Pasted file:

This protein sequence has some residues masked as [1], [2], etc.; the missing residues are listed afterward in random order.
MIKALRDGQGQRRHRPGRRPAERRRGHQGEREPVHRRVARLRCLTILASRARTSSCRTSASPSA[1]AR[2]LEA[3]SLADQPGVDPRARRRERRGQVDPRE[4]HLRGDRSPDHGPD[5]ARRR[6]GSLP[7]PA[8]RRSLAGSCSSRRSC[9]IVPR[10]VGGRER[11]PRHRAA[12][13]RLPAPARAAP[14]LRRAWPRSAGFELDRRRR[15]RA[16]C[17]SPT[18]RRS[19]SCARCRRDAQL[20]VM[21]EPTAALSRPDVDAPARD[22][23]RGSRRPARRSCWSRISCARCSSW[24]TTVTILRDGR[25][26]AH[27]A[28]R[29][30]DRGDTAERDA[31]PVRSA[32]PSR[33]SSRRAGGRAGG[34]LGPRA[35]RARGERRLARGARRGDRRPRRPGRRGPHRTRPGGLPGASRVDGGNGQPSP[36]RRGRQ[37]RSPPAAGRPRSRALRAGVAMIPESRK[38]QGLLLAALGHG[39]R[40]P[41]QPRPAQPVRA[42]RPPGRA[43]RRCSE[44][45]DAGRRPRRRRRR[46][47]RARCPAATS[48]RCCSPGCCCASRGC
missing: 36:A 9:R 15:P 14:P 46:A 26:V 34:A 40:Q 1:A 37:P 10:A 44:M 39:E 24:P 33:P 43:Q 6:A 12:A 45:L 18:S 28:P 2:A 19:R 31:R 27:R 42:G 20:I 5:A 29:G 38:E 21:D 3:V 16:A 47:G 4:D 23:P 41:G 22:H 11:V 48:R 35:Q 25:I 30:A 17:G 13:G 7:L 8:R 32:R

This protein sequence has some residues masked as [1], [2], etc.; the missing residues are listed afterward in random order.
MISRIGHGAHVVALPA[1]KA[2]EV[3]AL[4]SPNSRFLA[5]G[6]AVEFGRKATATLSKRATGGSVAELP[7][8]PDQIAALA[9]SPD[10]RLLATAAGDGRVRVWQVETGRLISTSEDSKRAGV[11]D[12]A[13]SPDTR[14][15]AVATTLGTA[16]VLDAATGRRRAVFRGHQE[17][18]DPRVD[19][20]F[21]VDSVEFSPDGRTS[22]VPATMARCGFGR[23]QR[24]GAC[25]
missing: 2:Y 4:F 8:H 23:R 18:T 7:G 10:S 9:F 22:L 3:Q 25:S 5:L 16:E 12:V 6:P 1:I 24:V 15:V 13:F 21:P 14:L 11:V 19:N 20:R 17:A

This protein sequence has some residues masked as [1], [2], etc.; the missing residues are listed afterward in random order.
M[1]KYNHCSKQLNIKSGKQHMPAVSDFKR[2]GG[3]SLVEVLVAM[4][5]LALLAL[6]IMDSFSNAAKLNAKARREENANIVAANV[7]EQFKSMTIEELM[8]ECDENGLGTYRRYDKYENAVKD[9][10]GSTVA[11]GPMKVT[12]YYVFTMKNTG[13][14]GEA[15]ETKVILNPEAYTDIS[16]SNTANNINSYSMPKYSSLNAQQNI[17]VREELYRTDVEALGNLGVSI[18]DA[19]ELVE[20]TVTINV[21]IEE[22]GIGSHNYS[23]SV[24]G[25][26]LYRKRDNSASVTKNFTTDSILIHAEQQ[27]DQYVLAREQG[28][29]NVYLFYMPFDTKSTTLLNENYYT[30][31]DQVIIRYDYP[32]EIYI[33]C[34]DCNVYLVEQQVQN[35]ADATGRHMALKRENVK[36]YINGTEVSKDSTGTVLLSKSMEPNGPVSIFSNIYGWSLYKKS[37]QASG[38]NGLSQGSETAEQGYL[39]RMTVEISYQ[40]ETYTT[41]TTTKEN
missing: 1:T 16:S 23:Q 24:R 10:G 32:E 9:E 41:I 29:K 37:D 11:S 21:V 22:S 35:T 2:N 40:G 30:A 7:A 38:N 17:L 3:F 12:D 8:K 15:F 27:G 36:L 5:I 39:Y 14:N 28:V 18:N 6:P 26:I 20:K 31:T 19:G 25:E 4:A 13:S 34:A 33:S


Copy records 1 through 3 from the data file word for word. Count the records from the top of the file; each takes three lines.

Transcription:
This protein sequence has some residues masked as [1], [2], etc.; the missing residues are listed afterward in random order.
MIKALRDGQGQRRHRPGRRPAERRRGHQGEREPVHRRVARLRCLTILASRARTSSCRTSASPSA[1]AR[2]LEA[3]SLADQPGVDPRARRRERRGQVDPRE[4]HLRGDRSPDHGPD[5]ARRR[6]GSLP[7]PA[8]RRSLAGSCSSRRSC[9]IVPR[10]VGGRER[11]PRHRAA[12][13]RLPAPARAAP[14]LRRAWPRSAGFELDRRRR[15]RA[16]C[17]SPT[18]RRS[19]SCARCRRDAQL[20]VM[21]EPTAALSRPDVDAPARD[22][23]RGSRRPARRSCWSRISCARCSSW[24]TTVTILRDGR[25][26]AH[27]A[28]R[29][30]DRGDTAERDA[31]PVRSA[32]PSR[33]SSRRAGGRAGG[34]LGPRA[35]RARGERRLARGARRGDRRPRRPGRRGPHRTRPGGLPGASRVDGGNGQPSP[36]RRGRQ[37]RSPPAAGRPRSRALRAGVAMIPESRK[38]QGLLLAALGHG[39]R[40]P[41]QPRPAQPVRA[42]RPPGRA[43]RRCSE[44][45]DAGRRPRRRRRR[46][47]RARCPAATS[48]RCCSPGCCCASRGC
missing: 36:A 9:R 15:P 14:P 46:A 26:V 34:A 40:Q 1:A 37:P 10:A 44:M 39:E 24:P 33:P 43:Q 6:A 12:A 45:L 18:S 28:P 2:A 19:R 31:R 27:R 42:G 20:I 5:A 29:G 38:E 21:D 3:V 16:A 47:G 4:D 23:P 41:G 22:H 11:V 48:R 35:Q 25:I 30:A 17:G 13:G 7:L 8:R 32:R

This protein sequence has some residues masked as [1], [2], etc.; the missing residues are listed afterward in random order.
MISRIGHGAHVVALPA[1]KA[2]EV[3]AL[4]SPNSRFLA[5]G[6]AVEFGRKATATLSKRATGGSVAELP[7][8]PDQIAALA[9]SPD[10]RLLATAAGDGRVRVWQVETGRLISTSEDSKRAGV[11]D[12]A[13]SPDTR[14][15]AVATTLGTA[16]VLDAATGRRRAVFRGHQE[17][18]DPRVD[19][20]F[21]VDSVEFSPDGRTS[22]VPATMARCGFGR[23]QR[24]GAC[25]
missing: 2:Y 4:F 8:H 23:R 18:T 7:G 10:S 9:F 22:L 3:Q 25:S 5:L 16:E 12:V 6:P 1:I 24:V 15:V 13:F 21:P 14:L 11:V 19:N 20:R 17:A

This protein sequence has some residues masked as [1], [2], etc.; the missing residues are listed afterward in random order.
M[1]KYNHCSKQLNIKSGKQHMPAVSDFKR[2]GG[3]SLVEVLVAM[4][5]LALLAL[6]IMDSFSNAAKLNAKARREENANIVAANV[7]EQFKSMTIEELM[8]ECDENGLGTYRRYDKYENAVKD[9][10]GSTVA[11]GPMKVT[12]YYVFTMKNTG[13][14]GEA[15]ETKVILNPEAYTDIS[16]SNTANNINSYSMPKYSSLNAQQNI[17]VREELYRTDVEALGNLGVSI[18]DA[19]ELVE[20]TVTINV[21]IEE[22]GIGSHNYS[23]SV[24]G[25][26]LYRKRDNSASVTKNFTTDSILIHAEQQ[27]DQYVLAREQG[28][29]NVYLFYMPFDTKSTTLLNENYYT[30][31]DQVIIRYDYP[32]EIYI[33]C[34]DCNVYLVEQQVQN[35]ADATGRHMALKRENVK[36]YINGTEVSKDSTGTVLLSKSMEPNGPVSIFSNIYGWSLYKKS[37]QASG[38]NGLSQGSETAEQGYL[39]RMTVEISYQ[40]ETYTT[41]TTTKEN
missing: 1:T 16:S 23:Q 24:R 10:G 32:E 9:E 41:I 29:K 37:D 11:S 21:V 22:S 35:T 2:N 40:G 30:A 7:A 38:N 17:L 3:F 12:D 8:K 15:F 27:G 36:L 5:I 39:Y 14:N 28:V 18:N 6:P 26:I 20:K 31:T 19:G 25:E 4:A 13:S 34:A 33:S